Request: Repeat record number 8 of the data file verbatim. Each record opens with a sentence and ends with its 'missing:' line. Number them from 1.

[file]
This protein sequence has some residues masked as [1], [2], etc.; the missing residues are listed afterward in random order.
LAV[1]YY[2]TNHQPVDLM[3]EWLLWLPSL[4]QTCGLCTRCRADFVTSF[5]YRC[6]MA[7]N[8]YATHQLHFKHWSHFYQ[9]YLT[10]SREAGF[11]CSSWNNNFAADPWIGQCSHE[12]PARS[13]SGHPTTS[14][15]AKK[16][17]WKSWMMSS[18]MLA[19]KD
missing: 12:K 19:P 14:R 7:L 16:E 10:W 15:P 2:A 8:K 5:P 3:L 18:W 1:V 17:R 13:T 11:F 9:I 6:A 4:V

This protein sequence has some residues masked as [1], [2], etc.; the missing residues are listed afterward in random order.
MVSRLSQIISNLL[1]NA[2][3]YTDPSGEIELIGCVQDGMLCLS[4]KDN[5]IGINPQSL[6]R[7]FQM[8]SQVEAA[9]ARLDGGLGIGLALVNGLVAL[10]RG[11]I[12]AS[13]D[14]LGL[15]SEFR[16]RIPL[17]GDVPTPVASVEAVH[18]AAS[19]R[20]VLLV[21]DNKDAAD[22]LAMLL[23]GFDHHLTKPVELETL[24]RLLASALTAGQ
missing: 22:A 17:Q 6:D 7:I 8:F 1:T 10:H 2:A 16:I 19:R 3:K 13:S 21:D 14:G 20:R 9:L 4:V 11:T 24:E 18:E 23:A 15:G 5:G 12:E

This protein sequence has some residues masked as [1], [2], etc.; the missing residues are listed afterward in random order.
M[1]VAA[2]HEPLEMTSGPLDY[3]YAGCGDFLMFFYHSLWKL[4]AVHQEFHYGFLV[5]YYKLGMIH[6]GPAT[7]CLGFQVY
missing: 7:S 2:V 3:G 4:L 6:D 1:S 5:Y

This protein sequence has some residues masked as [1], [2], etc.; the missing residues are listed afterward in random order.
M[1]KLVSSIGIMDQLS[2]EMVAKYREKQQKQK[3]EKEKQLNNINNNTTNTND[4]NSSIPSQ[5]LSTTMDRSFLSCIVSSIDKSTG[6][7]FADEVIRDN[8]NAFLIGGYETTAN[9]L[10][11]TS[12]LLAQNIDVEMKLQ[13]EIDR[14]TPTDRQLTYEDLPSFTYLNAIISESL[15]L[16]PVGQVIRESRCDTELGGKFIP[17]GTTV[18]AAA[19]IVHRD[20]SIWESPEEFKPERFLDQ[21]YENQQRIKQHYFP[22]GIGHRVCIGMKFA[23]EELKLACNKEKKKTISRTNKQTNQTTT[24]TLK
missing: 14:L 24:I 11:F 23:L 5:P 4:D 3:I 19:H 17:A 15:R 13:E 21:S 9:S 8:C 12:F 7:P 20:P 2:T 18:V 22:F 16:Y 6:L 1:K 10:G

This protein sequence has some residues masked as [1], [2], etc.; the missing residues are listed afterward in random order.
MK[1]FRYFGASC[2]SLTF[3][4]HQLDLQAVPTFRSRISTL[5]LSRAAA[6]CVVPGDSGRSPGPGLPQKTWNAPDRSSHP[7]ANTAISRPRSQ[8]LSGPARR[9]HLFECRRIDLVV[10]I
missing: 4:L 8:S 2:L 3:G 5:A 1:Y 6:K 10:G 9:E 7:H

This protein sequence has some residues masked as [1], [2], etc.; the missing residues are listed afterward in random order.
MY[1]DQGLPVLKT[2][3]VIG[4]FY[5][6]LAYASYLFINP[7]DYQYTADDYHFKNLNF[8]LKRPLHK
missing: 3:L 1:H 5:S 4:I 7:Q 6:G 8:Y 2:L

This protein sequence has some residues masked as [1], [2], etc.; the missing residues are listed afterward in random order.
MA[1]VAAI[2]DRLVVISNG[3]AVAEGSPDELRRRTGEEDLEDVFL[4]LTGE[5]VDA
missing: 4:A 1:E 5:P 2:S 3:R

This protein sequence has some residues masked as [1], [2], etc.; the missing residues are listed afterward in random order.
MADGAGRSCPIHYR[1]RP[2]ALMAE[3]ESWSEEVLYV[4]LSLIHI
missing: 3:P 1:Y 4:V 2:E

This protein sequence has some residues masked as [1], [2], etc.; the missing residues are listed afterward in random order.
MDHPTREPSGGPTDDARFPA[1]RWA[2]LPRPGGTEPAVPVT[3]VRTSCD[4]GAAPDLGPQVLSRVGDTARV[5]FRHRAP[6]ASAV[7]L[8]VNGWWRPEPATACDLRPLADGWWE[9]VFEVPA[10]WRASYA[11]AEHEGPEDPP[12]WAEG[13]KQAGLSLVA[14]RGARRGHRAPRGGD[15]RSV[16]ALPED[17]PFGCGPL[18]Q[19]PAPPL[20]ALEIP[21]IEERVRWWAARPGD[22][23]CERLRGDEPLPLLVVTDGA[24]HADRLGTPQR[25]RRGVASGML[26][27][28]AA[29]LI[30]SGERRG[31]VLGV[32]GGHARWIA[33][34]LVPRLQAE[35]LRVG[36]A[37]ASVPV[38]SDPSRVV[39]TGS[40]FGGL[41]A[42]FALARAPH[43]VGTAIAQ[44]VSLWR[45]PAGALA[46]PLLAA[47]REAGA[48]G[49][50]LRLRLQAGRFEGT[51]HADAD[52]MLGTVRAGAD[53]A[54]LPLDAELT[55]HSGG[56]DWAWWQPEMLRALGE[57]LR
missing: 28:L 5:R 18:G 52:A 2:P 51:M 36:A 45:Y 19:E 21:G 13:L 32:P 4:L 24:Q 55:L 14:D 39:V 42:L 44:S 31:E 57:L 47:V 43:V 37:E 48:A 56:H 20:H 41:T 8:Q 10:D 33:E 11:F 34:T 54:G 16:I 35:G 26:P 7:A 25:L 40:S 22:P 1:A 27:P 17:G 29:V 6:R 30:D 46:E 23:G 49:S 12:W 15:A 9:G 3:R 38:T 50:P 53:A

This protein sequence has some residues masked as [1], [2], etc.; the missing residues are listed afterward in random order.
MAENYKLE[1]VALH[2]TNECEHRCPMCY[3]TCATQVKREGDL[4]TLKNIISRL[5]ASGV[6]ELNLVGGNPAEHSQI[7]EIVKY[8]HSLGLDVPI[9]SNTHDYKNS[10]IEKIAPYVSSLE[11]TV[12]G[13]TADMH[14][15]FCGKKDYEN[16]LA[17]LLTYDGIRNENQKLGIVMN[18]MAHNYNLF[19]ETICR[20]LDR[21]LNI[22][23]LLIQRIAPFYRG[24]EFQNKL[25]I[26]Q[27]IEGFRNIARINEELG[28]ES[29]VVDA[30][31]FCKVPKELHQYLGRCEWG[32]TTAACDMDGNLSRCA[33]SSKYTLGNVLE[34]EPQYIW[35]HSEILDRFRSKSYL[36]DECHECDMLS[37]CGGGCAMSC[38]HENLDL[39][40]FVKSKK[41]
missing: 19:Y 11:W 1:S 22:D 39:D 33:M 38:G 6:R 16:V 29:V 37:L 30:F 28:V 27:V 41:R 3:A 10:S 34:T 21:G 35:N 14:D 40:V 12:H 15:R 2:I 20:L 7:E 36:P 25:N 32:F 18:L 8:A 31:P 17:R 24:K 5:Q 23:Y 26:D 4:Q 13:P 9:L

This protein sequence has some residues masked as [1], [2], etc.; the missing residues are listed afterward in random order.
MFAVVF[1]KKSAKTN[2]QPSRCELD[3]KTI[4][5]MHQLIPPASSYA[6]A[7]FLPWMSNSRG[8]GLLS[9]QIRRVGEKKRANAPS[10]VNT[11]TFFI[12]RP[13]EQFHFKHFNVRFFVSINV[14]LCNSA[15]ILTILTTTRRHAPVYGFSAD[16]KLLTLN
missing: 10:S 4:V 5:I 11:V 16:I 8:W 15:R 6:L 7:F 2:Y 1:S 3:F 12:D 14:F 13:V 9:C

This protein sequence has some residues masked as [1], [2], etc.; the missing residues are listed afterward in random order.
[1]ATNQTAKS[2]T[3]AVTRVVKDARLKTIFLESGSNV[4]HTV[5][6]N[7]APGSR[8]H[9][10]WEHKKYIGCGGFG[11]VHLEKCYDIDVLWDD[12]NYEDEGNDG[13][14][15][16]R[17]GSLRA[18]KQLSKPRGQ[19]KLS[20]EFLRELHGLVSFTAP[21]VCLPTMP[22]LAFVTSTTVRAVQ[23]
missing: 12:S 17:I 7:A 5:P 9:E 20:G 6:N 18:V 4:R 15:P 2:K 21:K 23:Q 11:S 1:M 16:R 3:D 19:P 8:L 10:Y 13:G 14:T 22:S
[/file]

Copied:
This protein sequence has some residues masked as [1], [2], etc.; the missing residues are listed afterward in random order.
MADGAGRSCPIHYR[1]RP[2]ALMAE[3]ESWSEEVLYV[4]LSLIHI
missing: 3:P 1:Y 4:V 2:E